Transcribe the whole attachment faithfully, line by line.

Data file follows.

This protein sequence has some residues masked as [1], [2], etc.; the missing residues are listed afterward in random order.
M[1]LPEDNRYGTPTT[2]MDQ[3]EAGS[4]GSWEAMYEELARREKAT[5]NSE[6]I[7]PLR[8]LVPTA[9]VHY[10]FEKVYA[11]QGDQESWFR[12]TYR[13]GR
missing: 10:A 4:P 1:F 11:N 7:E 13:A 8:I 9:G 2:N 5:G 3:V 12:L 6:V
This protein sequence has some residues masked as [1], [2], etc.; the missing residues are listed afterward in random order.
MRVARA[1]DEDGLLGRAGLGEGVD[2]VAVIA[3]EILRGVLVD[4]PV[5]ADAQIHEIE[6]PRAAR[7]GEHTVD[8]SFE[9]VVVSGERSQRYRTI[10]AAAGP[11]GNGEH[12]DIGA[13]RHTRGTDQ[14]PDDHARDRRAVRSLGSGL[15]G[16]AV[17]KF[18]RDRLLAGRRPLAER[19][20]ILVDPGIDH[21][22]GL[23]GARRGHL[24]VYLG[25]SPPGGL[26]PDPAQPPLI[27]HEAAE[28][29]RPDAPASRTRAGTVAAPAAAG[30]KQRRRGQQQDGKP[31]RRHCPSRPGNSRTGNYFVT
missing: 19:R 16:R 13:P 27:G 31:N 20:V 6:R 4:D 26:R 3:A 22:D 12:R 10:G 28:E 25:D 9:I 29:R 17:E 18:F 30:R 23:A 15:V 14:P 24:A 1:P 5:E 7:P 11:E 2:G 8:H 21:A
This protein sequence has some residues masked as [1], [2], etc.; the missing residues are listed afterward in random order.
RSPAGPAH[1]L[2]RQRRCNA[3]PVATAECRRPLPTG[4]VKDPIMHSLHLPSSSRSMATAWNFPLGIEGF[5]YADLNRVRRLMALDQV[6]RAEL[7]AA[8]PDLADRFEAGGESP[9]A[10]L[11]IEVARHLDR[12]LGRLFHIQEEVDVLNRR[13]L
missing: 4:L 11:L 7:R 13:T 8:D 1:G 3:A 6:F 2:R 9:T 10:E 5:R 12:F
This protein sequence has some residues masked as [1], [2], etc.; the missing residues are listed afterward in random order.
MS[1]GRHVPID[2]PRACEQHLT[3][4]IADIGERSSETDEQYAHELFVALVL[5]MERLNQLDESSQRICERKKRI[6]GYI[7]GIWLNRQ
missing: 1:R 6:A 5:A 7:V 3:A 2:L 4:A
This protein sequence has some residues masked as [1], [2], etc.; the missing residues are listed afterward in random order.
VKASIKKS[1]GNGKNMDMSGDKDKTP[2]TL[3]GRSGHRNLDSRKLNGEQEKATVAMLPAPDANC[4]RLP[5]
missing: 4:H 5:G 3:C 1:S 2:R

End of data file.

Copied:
This protein sequence has some residues masked as [1], [2], etc.; the missing residues are listed afterward in random order.
M[1]LPEDNRYGTPTT[2]MDQ[3]EAGS[4]GSWEAMYEELARREKAT[5]NSE[6]I[7]PLR[8]LVPTA[9]VHY[10]FEKVYA[11]QGDQESWFR[12]TYR[13]GR
missing: 10:A 4:P 1:F 11:N 7:E 13:A 8:I 9:G 2:N 5:G 3:V 12:L 6:V
This protein sequence has some residues masked as [1], [2], etc.; the missing residues are listed afterward in random order.
MRVARA[1]DEDGLLGRAGLGEGVD[2]VAVIA[3]EILRGVLVD[4]PV[5]ADAQIHEIE[6]PRAAR[7]GEHTVD[8]SFE[9]VVVSGERSQRYRTI[10]AAAGP[11]GNGEH[12]DIGA[13]RHTRGTDQ[14]PDDHARDRRAVRSLGSGL[15]G[16]AV[17]KF[18]RDRLLAGRRPLAER[19][20]ILVDPGIDH[21][22]GL[23]GARRGHL[24]VYLG[25]SPPGGL[26]PDPAQPPLI[27]HEAAE[28][29]RPDAPASRTRAGTVAAPAAAG[30]KQRRRGQQQDGKP[31]RRHCPSRPGNSRTGNYFVT
missing: 19:R 16:R 13:P 27:G 31:N 20:V 6:R 4:D 26:R 3:A 22:D 12:R 10:G 28:E 25:D 9:I 29:R 17:E 18:F 30:R 23:A 15:V 14:P 24:A 1:P 5:E 7:P 11:E 2:G 8:H 21:A
This protein sequence has some residues masked as [1], [2], etc.; the missing residues are listed afterward in random order.
RSPAGPAH[1]L[2]RQRRCNA[3]PVATAECRRPLPTG[4]VKDPIMHSLHLPSSSRSMATAWNFPLGIEGF[5]YADLNRVRRLMALDQV[6]RAEL[7]AA[8]PDLADRFEAGGESP[9]A[10]L[11]IEVARHLDR[12]LGRLFHIQEEVDVLNRR[13]L
missing: 4:L 11:L 7:R 13:T 8:D 1:G 3:A 6:F 2:R 9:T 10:E 5:R 12:F
This protein sequence has some residues masked as [1], [2], etc.; the missing residues are listed afterward in random order.
MS[1]GRHVPID[2]PRACEQHLT[3][4]IADIGERSSETDEQYAHELFVALVL[5]MERLNQLDESSQRICERKKRI[6]GYI[7]GIWLNRQ
missing: 1:R 6:A 5:A 7:V 3:A 2:L 4:A
This protein sequence has some residues masked as [1], [2], etc.; the missing residues are listed afterward in random order.
VKASIKKS[1]GNGKNMDMSGDKDKTP[2]TL[3]GRSGHRNLDSRKLNGEQEKATVAMLPAPDANC[4]RLP[5]
missing: 4:H 5:G 3:C 1:S 2:R